Discovery of oil in Turkana has brought with it blessings for 10 Kenyans who have benefited from scholarships in oil related fields.
The 10 are among 93 worldwide to benefit from Tullow Group Scholarships Scheme and are beginning their postgraduate courses, technical training and vocational studies this month in British and French universities.
Kenyan beneficiaries include 25-year-old Brenda Philister Akoth Omuombo and 29-year-old Valentine Ataka, who are both going to the University of Aberdeen to pursue masters in Environmental Science and Oil and Gas Law respectively.
Dennis Maili Kwena, 27, Starlon Lokidor Ikaal, 25 and Winnie Khaemba will pursue masters in law and environmental science at the University of Nottingham.
Three others are joining Robert Gordon University — 33-year-old Matthew Waita Mwenga, 28-year-old Andrew Kamau Ndung’u and 33-year-old Clement Okello Migai.
They will study Oil and gas engineering, drilling engineering, and international commercial law respectively.
Others are Chris Ekai Lokipi, 28, who will be studying Business Administration at the University of Portsmouth, and Esterina Mambawon Dokhe, 36, who is heading to the University of Birmingham to study Business Administration.
As they leave, the Kenyans are full of ambitious plans after their return. For Ms Khaemba, environment is more than a hobby; it is her life. She sees an environmental angle to everything.
Like her role model, Nobel winner, Prof Wangari Maathai, the environment is a passion. “Prof Wangari Maathai is an inspiration to me. I met her several times and always thought that she was really brave,” Ms Khaemba recalls.
Ms Khaemba hopes to make her own contribution towards environmental sustainability in the country. “I am trying to be the Hummingbird — doing the best I can”. This is in reference to a story popularised by Prof Maathai.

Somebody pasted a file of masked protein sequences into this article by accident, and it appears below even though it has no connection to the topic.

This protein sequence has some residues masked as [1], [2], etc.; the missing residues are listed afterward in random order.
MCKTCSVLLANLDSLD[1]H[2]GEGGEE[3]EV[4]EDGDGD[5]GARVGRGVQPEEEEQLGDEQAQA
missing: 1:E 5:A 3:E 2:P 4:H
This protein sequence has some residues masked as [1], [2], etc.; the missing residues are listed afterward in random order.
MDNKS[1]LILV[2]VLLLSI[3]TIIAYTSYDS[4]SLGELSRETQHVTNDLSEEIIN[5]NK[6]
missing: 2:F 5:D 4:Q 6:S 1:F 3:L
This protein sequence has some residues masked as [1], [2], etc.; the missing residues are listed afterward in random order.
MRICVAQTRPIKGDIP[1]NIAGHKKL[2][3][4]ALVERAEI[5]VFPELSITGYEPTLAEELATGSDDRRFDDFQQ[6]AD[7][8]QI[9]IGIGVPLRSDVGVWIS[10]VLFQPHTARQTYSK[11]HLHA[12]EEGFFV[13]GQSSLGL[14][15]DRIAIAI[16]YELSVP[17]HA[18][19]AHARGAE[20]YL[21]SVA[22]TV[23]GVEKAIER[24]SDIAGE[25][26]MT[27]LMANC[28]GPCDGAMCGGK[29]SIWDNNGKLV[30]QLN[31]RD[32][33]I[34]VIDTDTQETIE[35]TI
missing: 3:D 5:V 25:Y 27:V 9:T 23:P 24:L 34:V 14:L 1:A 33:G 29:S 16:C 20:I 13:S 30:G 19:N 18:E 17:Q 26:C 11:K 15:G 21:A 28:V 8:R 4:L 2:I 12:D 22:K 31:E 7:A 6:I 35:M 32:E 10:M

"In the story, she challenged everyone to try and do something about the environment however small, like the folklore Hummingbird that fetched water in its beak to put out a fire in the forest as the rest of the animals watched.
Over the years, Ms Khaemba has had her gaze on the international stage on matters related to the environment. This has seen her watch developments in international treaties and conventions keenly.
One of the main areas that has had the attention of the budding environmentalist is the nascent oil and gas industry in the region.
In March, Tullow announced the first major oil discovery in Kenya at Ngamia-1 well located in Block 10BB in Turkana County. (READ: We have found oil, says Kibaki)
“Environmental degradation, climate change and global warming are as a result of major industrial activity such as extraction of fossil fuels,” Ms Khaemba says.
Ms Khaemba traces her fascination with the environment to her childhood, growing up in Kitale in Trans Nzoia County, surrounded by lush maize fields and forests that have unfortunately declined over the years.
While studying at Lugulu High School, she took part in an essay writing competition run by African Fund for Endangered Wildlife (AFEW) and Giraffe Centre in which she emerged as runners-up.
This interest would peak when she joined Kenyatta University for her undergraduate studies in environment. In addition to the inspiration from lecture halls, she also joined the university environment club, which she would later lead.
“I have always been interested in policy issues in the international arena. I have been closely following conventions such as the Rio Convention,” Ms Khaemba told the Nation.
Tullow Kenya is a subsidiary of independent oil and gas exploration and production group that is quoted on the London, Ghana and Irish stock exchanges.